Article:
Health and Science

Can a Weak Grip Predict Heart Disease?

Maggie Fox and Judy Silverman

Here's a surprisingly easy and low-tech way to predict who's most likely to have a heart attack or stroke: measure their grip.

A large study of nearly 140,000 people from 17 different countries found a clear and consistent link between grip strength and death from any cause, but especially from heart attack and stroke. It is a better predictor than blood pressure and could be a cheap, quick way for doctors to screen out who needs the most attention.

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It's not a new idea, but this is by far the biggest study to look at it, and the first to look at people from all over the world.

"This study really strengthens the case for using grip strength as a marker," said Dr. Bob McLean of Harvard Medical School's Institute for Aging Research, who was not involved in the study.

Sawayasu Tsuji | E+ | Getty Images

Dr. Darryl Leong of McMaster University in Hamilton, Canada, and colleagues studied 139,691 people 35 to 70 years old for four years. They were all taking part in a larger study of health in cities and the countryside.

The researchers found that for every 10 or so pounds of lost grip strength, people had a 16 percent higher risk of dying within the four years of any cause. They were 17 percent more likely to die of heart attack or stroke and 7 percent more likely to have a non-fatal heart attack.

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The link was clear even when the researchers accounted for age, education, employment, physical activity, and tobacco and alcohol use, the team reported in the Lancet medical journal.

"Grip strength could be an easy and inexpensive test to assess an individual's risk of death and cardiovascular disease," Leong said in a statement. "Further research is needed to establish whether efforts to improve muscle strength are likely to reduce an individual's risk of death and cardiovascular disease."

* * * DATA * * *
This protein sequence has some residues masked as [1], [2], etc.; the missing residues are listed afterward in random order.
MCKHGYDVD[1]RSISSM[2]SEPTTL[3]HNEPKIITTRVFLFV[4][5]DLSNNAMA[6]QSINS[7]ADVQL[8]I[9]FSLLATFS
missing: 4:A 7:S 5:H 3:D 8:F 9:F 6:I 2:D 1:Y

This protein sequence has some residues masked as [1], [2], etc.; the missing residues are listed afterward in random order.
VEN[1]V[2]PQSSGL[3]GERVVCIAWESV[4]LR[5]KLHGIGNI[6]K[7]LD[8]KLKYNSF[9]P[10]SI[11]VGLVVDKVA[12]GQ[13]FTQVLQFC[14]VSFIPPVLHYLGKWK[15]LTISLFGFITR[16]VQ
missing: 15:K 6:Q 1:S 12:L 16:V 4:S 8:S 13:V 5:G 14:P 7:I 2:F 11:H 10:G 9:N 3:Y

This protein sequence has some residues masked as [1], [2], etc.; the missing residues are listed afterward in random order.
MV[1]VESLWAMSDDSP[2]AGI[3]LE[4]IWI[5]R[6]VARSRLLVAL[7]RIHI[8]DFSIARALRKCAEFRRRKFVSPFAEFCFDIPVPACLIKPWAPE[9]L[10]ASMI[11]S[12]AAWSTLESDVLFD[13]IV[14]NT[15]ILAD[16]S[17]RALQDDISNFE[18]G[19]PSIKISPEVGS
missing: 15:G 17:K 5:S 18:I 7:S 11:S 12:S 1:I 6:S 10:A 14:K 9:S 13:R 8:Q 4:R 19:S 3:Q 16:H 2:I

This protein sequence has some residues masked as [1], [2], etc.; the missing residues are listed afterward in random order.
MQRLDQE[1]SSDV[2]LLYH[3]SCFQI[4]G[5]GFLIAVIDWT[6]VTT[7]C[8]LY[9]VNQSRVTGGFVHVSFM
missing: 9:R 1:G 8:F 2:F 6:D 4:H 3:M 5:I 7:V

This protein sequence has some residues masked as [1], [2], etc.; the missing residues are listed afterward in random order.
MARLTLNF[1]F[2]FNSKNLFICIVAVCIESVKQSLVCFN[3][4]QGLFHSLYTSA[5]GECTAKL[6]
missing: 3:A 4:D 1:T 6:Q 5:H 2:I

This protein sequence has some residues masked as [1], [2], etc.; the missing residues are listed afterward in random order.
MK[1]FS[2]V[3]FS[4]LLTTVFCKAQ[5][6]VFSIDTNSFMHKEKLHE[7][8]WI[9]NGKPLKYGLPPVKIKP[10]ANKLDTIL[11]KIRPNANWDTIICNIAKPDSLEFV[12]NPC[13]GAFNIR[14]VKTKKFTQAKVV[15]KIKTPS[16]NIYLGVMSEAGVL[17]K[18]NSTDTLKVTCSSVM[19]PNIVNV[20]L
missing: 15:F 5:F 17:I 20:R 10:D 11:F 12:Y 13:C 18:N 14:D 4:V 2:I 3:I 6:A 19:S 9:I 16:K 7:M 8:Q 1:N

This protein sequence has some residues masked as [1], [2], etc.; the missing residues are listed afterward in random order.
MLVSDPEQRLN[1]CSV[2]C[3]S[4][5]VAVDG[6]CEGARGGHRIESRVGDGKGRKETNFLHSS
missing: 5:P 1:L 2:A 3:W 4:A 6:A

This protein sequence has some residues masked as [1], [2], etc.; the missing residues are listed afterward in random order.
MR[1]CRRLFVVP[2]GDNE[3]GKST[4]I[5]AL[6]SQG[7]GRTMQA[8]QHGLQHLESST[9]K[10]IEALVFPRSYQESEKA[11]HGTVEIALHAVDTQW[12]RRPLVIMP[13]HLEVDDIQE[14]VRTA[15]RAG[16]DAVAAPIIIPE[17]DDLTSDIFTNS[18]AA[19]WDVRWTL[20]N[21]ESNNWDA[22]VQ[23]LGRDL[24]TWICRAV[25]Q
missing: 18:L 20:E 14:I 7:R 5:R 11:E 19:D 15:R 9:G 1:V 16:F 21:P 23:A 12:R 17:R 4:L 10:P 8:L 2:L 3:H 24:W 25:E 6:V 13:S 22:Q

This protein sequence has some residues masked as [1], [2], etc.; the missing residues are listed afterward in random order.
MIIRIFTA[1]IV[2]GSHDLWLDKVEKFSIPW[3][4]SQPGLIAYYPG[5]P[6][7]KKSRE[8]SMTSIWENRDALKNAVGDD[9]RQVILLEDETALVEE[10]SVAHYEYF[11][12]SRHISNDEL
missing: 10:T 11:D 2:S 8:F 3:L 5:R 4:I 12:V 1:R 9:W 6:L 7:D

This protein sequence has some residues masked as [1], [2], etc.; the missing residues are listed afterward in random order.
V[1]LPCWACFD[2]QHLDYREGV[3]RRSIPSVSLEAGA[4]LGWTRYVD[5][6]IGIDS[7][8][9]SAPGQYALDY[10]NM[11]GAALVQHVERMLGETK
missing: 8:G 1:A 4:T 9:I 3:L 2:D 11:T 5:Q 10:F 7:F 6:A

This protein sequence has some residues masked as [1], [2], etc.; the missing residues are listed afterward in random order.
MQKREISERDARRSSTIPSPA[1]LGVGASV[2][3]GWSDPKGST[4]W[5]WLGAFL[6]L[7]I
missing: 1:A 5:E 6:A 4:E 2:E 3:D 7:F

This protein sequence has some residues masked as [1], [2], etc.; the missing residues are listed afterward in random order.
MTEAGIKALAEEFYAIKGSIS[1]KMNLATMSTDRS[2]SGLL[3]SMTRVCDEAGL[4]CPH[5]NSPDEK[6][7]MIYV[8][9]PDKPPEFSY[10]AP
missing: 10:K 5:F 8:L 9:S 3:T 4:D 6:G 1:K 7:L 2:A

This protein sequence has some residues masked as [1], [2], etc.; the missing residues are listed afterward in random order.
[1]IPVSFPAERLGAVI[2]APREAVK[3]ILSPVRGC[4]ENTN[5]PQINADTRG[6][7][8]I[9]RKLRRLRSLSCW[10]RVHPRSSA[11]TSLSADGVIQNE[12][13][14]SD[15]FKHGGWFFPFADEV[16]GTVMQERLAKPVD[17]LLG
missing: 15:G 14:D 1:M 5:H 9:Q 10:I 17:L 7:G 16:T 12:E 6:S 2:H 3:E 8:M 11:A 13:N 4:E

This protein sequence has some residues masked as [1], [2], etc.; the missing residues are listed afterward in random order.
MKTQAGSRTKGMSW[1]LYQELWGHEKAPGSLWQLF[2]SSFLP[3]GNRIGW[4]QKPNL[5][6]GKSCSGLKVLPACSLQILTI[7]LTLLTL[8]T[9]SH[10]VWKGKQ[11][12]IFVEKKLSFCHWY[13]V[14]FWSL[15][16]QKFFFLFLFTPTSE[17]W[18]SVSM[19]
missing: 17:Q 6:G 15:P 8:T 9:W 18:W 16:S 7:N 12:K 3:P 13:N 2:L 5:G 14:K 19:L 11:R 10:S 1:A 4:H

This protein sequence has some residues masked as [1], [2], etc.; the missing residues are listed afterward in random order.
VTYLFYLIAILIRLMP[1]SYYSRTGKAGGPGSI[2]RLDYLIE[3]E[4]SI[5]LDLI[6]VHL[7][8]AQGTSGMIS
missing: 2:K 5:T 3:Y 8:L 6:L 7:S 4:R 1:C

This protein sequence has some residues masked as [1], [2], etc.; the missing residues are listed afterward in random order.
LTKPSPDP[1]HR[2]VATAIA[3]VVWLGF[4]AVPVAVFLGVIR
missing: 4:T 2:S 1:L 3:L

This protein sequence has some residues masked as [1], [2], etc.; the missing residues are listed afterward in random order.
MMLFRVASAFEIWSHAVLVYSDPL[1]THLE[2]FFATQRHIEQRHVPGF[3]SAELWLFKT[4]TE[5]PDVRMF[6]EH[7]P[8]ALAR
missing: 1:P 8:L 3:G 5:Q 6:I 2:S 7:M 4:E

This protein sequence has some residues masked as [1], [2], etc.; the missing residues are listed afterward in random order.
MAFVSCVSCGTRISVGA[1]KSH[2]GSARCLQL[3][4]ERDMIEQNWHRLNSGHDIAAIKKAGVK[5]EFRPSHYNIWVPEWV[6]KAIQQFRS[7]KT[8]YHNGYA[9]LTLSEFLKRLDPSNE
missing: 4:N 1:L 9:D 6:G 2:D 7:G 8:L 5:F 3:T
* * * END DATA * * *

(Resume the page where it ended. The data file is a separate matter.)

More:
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What bothers experts is that it is not immediately clear why hand strength would correlate with heart disease risk. High cholesterol levels suggest that the arteries are gradually getting clogged; high blood pressure indicates that artery walls are being damaged. But grip strength?

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"It's really unclear what the mechanism would be that would connect hand grip strength to a stroke, for example," said McLean. "Perhaps the musculoskeletal system, being one of the largest organ system in body, a lot of age-related change takes place within it. It could be a general marker of age-related changes."

Dr. Jack Guralnik, a gerontologist at the University of Maryland School of Medicine, did a similar study more than a decade ago and agrees.

"It's a marker for what is going on in the rest of the body," Guralnik said. "I think if you are physically fit, you will have better grip strength and better strength in all your muscles than someone who is not fit. It's an indirect measure."

Doctors know, for instance, that frailty predicts who's closer to dying. Among seniors, those who start to fall down more frequently are closer to death. But this study included young adults. And grip strength was not associated with the risk of falling.

"If you were to ask me from American Heart Association's perspective, we would say this is not ready for routine clinical use…"

Guralnik believes it would be a suitable test for primary care physicians to do as part of a regular exam. "It's so easy to do," he said.

But Dr. Elliot Antman of Brigham & Women's Hospital, who is current president of the American Heart Association, isn't so sure.

"They did a measurement with a specific device, a dynamometer, which is not used in clinical practice," he said. "This is a very precise measurement of grip strength. It requires using a standardized protocol, and a trained research team using the device. While it's not terribly complicated, it is challenging in terms of training people how to use it."

Antman would like to see clear guidelines before suggesting any physician use such a method.

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"If you were to ask me from American Heart Association's perspective, we would say this is not ready for routine clinical use, and would strongly urge that it be reproduced by an independent group and see if this could be translated into routine clinical practice," he said.